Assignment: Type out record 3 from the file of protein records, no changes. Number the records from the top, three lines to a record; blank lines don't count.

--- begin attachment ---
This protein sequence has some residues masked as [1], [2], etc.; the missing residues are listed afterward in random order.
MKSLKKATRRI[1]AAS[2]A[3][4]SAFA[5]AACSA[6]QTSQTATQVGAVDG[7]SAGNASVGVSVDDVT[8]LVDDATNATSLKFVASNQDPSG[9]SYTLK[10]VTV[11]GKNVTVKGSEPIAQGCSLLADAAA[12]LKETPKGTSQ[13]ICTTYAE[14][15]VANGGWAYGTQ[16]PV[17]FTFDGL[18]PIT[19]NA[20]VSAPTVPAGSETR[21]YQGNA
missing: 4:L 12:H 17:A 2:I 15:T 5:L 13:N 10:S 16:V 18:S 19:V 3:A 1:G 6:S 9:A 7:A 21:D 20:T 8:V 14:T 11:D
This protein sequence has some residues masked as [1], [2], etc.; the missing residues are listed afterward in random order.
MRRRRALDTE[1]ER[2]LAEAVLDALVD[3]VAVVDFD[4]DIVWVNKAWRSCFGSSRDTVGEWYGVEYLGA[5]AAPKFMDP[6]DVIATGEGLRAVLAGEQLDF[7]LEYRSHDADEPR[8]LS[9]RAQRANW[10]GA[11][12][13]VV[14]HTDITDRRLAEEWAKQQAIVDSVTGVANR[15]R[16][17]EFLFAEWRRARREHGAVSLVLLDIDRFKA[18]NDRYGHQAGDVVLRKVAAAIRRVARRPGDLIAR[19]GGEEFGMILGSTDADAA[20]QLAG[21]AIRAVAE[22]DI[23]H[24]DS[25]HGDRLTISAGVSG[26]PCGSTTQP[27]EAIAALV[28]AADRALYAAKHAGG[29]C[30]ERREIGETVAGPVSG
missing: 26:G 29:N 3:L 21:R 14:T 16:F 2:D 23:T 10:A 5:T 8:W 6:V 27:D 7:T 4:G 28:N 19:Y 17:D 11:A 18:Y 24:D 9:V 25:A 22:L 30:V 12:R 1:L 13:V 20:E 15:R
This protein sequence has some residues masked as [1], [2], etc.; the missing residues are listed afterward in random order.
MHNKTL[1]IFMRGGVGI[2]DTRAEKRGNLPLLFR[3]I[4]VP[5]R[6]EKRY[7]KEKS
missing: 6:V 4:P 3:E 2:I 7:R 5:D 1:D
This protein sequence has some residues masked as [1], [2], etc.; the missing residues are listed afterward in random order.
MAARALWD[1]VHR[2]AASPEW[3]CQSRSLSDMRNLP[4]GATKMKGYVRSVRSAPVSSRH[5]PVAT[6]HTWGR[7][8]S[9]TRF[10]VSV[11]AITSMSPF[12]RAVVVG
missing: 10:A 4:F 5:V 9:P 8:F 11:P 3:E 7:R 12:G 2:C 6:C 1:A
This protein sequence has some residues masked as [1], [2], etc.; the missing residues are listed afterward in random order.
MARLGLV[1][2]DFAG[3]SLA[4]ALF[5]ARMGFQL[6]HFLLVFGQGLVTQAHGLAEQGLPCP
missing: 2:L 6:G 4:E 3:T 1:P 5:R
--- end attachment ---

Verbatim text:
This protein sequence has some residues masked as [1], [2], etc.; the missing residues are listed afterward in random order.
MHNKTL[1]IFMRGGVGI[2]DTRAEKRGNLPLLFR[3]I[4]VP[5]R[6]EKRY[7]KEKS
missing: 6:V 4:P 3:E 2:I 7:R 5:D 1:D